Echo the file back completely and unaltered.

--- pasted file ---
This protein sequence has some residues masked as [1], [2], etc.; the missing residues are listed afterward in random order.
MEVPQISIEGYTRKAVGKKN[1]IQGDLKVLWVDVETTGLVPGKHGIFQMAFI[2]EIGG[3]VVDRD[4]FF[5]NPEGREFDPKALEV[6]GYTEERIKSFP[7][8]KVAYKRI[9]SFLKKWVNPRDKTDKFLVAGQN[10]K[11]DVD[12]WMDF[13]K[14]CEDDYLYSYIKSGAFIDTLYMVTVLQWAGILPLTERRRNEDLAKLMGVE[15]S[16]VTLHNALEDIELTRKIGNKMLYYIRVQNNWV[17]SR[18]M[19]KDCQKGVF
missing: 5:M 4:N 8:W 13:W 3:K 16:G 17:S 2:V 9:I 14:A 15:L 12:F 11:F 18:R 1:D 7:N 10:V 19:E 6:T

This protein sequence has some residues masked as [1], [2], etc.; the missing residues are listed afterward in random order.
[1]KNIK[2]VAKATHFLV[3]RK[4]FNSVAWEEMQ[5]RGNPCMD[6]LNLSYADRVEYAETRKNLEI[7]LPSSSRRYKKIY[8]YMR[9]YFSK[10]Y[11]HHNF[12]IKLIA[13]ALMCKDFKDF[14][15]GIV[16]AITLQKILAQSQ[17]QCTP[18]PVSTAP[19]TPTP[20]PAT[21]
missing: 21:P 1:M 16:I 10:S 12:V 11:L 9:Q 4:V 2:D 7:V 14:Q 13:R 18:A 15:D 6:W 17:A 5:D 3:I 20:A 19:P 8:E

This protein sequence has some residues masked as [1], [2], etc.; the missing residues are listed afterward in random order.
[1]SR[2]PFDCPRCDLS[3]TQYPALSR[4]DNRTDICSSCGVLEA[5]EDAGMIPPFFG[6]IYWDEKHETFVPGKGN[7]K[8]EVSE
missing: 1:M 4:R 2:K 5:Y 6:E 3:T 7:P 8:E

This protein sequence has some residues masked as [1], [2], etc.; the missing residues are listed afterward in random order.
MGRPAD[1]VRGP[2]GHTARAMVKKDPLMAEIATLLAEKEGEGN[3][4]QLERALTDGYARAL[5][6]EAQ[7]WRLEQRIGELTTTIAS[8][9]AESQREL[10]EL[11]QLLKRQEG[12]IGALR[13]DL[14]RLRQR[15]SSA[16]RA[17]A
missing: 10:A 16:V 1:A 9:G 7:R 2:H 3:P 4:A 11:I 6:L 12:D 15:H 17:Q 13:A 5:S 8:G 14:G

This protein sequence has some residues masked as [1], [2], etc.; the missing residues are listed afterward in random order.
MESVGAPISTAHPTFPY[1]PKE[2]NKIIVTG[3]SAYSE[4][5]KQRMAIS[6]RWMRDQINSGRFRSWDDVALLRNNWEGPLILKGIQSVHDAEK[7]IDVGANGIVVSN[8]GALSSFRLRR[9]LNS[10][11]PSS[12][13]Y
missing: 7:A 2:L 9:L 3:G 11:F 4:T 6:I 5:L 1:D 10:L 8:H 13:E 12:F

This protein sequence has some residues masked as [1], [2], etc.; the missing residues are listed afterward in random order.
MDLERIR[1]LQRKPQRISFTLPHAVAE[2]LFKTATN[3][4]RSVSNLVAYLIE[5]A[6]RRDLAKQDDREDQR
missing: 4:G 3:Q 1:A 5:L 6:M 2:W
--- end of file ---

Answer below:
This protein sequence has some residues masked as [1], [2], etc.; the missing residues are listed afterward in random order.
MEVPQISIEGYTRKAVGKKN[1]IQGDLKVLWVDVETTGLVPGKHGIFQMAFI[2]EIGG[3]VVDRD[4]FF[5]NPEGREFDPKALEV[6]GYTEERIKSFP[7][8]KVAYKRI[9]SFLKKWVNPRDKTDKFLVAGQN[10]K[11]DVD[12]WMDF[13]K[14]CEDDYLYSYIKSGAFIDTLYMVTVLQWAGILPLTERRRNEDLAKLMGVE[15]S[16]VTLHNALEDIELTRKIGNKMLYYIRVQNNWV[17]SR[18]M[19]KDCQKGVF
missing: 5:M 4:N 8:W 13:W 3:K 16:G 17:S 2:V 9:I 14:A 15:L 12:F 11:F 18:R 1:D 7:N 10:V 19:E 6:T

This protein sequence has some residues masked as [1], [2], etc.; the missing residues are listed afterward in random order.
[1]KNIK[2]VAKATHFLV[3]RK[4]FNSVAWEEMQ[5]RGNPCMD[6]LNLSYADRVEYAETRKNLEI[7]LPSSSRRYKKIY[8]YMR[9]YFSK[10]Y[11]HHNF[12]IKLIA[13]ALMCKDFKDF[14][15]GIV[16]AITLQKILAQSQ[17]QCTP[18]PVSTAP[19]TPTP[20]PAT[21]
missing: 21:P 1:M 16:I 10:S 12:V 11:L 9:Q 4:V 2:D 7:V 14:Q 13:R 18:A 15:D 6:W 17:A 5:D 3:I 20:A 19:P 8:E

This protein sequence has some residues masked as [1], [2], etc.; the missing residues are listed afterward in random order.
[1]SR[2]PFDCPRCDLS[3]TQYPALSR[4]DNRTDICSSCGVLEA[5]EDAGMIPPFFG[6]IYWDEKHETFVPGKGN[7]K[8]EVSE
missing: 1:M 4:R 2:K 5:Y 6:E 3:T 7:P 8:E

This protein sequence has some residues masked as [1], [2], etc.; the missing residues are listed afterward in random order.
MGRPAD[1]VRGP[2]GHTARAMVKKDPLMAEIATLLAEKEGEGN[3][4]QLERALTDGYARAL[5][6]EAQ[7]WRLEQRIGELTTTIAS[8][9]AESQREL[10]EL[11]QLLKRQEG[12]IGALR[13]DL[14]RLRQR[15]SSA[16]RA[17]A
missing: 10:A 16:V 1:A 9:G 7:R 2:H 3:P 4:A 11:I 6:L 12:D 15:H 17:Q 13:A 5:S 8:G 14:G

This protein sequence has some residues masked as [1], [2], etc.; the missing residues are listed afterward in random order.
MESVGAPISTAHPTFPY[1]PKE[2]NKIIVTG[3]SAYSE[4][5]KQRMAIS[6]RWMRDQINSGRFRSWDDVALLRNNWEGPLILKGIQSVHDAEK[7]IDVGANGIVVSN[8]GALSSFRLRR[9]LNS[10][11]PSS[12][13]Y
missing: 7:A 2:L 9:L 3:G 11:F 4:T 6:I 5:L 1:D 10:L 8:H 13:E 12:F

This protein sequence has some residues masked as [1], [2], etc.; the missing residues are listed afterward in random order.
MDLERIR[1]LQRKPQRISFTLPHAVAE[2]LFKTATN[3][4]RSVSNLVAYLIE[5]A[6]RRDLAKQDDREDQR
missing: 4:G 3:Q 1:A 5:L 6:M 2:W